The email to the Marengo-Union Times told us there was a “man who fed dinner to the homeless families every night for a week.” Curt Shaklee, the email said. This I wanted to investigate.

“I didn’t do that,” Curt said. “You should talk to my wife, Jennifer.”

Is she the one who fed all those people every night for a week? “Not at all!” Jennifer laughed. “Curt and I just happen to live in the right place and we both wanted to do whatever we could to help our neighbors. Someone asked us to do one simple thing and it just grew from there.”

Their very near neighbors were victims of the gas explosion on 7th Circle in Marengo on June 11, 2017. In fact, the Shaklee home is so near, that it sustained some minor damage. However, their home has a garage and driveway facing the scene of the leveled and badly damaged houses. On Monday morning, the day after the explosion, Marengo Convenient Mart wanted to donate water and soft drinks but needed a place to put them. Could they use the Shaklee garage?

Jennifer went on social media to enlist help from friends and family to get the garage cleared out. Now the word was out! Lots of people wanted to help, but didn’t know where. Lots of places wanted to help with food, but how could they get it to the affected families?

Many families also lost their cars. All had to stay with their property as they waited for inspectors and insurance adjustors. They had no place to wait and couldn’t go far from their damaged homes.

Well, the water was coming to the Shaklee garage, why not everything else? And why just the garage? Why not the driveway, the yard and the house?

The complexity of losing so many homes with so many different needs became more and more evident. However, the number and variety of companies and individuals who wanted to help grew too. Ripple effect.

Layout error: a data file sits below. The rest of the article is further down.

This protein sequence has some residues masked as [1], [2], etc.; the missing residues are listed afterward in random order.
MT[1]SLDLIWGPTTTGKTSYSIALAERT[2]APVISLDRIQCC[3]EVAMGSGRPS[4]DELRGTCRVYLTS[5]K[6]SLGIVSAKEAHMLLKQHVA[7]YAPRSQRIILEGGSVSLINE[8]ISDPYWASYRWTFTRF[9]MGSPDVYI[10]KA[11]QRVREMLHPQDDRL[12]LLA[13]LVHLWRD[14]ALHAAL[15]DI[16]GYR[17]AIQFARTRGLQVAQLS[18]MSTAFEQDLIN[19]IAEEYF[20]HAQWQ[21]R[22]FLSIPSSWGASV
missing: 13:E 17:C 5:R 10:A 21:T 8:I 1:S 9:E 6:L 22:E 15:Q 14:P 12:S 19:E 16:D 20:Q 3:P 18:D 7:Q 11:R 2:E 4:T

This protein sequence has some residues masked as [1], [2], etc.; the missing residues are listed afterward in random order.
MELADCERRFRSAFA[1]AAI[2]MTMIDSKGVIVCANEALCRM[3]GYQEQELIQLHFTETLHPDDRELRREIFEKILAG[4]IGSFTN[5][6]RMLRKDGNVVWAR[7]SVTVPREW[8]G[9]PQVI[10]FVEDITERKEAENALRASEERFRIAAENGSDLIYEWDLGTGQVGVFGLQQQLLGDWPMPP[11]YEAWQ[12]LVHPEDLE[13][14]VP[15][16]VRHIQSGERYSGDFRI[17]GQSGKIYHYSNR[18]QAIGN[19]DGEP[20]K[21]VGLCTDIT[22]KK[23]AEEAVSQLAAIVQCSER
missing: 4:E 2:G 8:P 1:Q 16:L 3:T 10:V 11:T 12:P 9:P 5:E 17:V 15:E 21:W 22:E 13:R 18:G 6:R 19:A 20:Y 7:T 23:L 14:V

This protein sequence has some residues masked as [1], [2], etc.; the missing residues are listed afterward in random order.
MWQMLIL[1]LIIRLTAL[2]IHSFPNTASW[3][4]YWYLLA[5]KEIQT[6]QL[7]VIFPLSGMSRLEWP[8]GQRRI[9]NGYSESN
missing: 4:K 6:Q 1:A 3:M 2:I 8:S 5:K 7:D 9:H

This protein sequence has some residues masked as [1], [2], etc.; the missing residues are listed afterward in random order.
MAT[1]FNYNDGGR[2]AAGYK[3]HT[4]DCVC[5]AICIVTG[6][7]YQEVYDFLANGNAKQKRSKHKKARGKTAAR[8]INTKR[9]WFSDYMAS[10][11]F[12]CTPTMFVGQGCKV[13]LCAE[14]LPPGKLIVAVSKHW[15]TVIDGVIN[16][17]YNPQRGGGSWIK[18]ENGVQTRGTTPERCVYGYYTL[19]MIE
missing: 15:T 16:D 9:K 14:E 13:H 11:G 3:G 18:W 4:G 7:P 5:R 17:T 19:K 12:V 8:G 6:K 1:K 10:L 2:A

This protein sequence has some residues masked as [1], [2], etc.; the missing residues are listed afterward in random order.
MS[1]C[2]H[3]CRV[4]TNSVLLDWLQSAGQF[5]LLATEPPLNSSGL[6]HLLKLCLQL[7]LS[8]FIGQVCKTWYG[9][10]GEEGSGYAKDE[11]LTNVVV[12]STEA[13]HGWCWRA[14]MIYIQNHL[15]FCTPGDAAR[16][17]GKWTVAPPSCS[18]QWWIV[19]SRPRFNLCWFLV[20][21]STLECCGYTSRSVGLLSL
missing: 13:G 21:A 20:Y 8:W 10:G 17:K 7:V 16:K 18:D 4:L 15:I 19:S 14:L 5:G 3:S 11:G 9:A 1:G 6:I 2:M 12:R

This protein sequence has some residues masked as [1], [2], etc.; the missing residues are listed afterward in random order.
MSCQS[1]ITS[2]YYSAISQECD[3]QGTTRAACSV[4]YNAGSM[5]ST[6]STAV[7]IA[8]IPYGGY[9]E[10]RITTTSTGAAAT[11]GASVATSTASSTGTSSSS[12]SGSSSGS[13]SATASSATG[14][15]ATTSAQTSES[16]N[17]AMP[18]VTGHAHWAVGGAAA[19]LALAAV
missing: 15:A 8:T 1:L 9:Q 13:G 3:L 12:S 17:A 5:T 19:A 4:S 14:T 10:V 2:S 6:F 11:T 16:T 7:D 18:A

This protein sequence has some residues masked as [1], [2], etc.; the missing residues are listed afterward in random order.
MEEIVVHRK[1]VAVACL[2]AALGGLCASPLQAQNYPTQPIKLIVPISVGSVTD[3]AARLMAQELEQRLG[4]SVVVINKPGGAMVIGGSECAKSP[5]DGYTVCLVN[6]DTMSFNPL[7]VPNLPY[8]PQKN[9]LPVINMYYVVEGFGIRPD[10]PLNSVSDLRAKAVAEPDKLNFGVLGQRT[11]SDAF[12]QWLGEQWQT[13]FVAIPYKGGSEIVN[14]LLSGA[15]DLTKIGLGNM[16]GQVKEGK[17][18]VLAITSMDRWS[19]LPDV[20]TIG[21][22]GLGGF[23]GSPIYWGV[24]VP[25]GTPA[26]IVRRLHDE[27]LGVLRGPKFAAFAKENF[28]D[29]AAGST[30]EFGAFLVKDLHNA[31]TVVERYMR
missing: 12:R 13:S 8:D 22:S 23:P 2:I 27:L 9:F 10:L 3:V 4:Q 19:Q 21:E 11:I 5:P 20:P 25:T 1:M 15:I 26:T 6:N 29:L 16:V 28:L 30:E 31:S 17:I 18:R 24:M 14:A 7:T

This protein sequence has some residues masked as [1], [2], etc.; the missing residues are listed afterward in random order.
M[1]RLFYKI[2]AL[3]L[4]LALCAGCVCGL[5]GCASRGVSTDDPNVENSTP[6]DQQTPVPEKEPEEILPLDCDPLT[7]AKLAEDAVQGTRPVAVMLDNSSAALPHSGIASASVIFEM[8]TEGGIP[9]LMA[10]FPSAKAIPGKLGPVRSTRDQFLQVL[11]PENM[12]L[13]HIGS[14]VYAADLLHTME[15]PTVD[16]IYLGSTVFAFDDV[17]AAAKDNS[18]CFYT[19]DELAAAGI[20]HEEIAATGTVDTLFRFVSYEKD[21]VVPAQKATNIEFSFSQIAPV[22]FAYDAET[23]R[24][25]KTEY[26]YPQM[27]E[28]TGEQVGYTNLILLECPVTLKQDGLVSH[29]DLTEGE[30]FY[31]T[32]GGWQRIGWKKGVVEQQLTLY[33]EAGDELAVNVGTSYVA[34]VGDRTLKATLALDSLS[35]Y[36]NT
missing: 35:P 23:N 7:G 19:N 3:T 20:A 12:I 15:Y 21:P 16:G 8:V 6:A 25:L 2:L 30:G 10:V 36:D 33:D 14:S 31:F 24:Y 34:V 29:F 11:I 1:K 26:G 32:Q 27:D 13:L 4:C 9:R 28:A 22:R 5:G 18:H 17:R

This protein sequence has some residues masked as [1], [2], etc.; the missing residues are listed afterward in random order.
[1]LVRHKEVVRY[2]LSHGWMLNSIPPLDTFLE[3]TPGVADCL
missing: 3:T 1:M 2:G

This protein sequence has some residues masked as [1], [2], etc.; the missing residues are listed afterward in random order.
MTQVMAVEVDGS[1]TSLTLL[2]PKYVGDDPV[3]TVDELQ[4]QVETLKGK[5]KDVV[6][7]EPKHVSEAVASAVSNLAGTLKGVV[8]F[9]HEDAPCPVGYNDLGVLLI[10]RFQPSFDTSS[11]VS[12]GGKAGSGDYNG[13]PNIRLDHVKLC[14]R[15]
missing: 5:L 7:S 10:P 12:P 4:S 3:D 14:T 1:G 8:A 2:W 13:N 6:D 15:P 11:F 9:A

The many small children in affected families were swept into the Zion Lutheran summer day camp program—a safe place to have fun and a God send to all those parents. Think of all those home freezers with food spoiling! Joe’s Place offered freezer space. Volunteers went house to house and emptied freezers and trucked everything down there. Local grocery stores and restaurants provided fresh food. It all arrived at the Shaklee home. Jennifer and the ever-growing ring of volunteers made stacks of sandwiches and cut up bowls of fruit.

Curt even set up a “station” of iPhone and android chargers for people to use. Home owners and renters, insurance adjustors, fire inspectors and police all came to the Shaklee house for a cold drink, a sandwich, a few minutes in air conditioning, a charge for their phones. Food arrived every morning for breakfasts for many who had to be there early. Lunches and dinners were always served. Every day from Tuesday until Sunday.

People talked. People cried; they got a chance to laugh and think about other things than their houses. People who wanted to help found the people who needed help. Everything was and is channeled through the MORE food Pantry, but for those critical days when homeowners couldn’t easily go to get help, help came to them. Friendship also came to them and to everyone.

The June 17 birthday party for Jennifer Shaklee’s brother, Airman First Class Aaron Stratton of the U.S. Airforce was bigger than planned. She was still able to surprise her parents with Aaron’s visit, but he arrived on a Firetruck escorted by members of the Marengo Fire and Rescue Squad. It was the last day of a week that no one in Marengo will ever forget. A week of tragedy with ripples of goodness.

In late June of 1950, after an unusually sweltering day 3 inches of rain fell on Marengo overnight.
The next day these two boys found a make-shift swimming hole in the Syndicate section (the avenues north of Rt. 176)
and jumped in for a swim. (Photo from Marengo Republican News)

In the past when the dog days of summer rolled in and the thick warm humid air shrouded one’s skin like a heavy wet blanket people headed to the local swimming hole for a refreshing dip in a cool pool of water. A swimming hole could be any natural body of water; a creek, a river, a farm pond, or a quarry filled with water that was of sufficient depth for a person to swim in. Although it seems like swimming holes are less popular these days; they’re still around. A quick internet search will yield links to articles about the best swimming holes near Chicago, in the United States, and even in North America.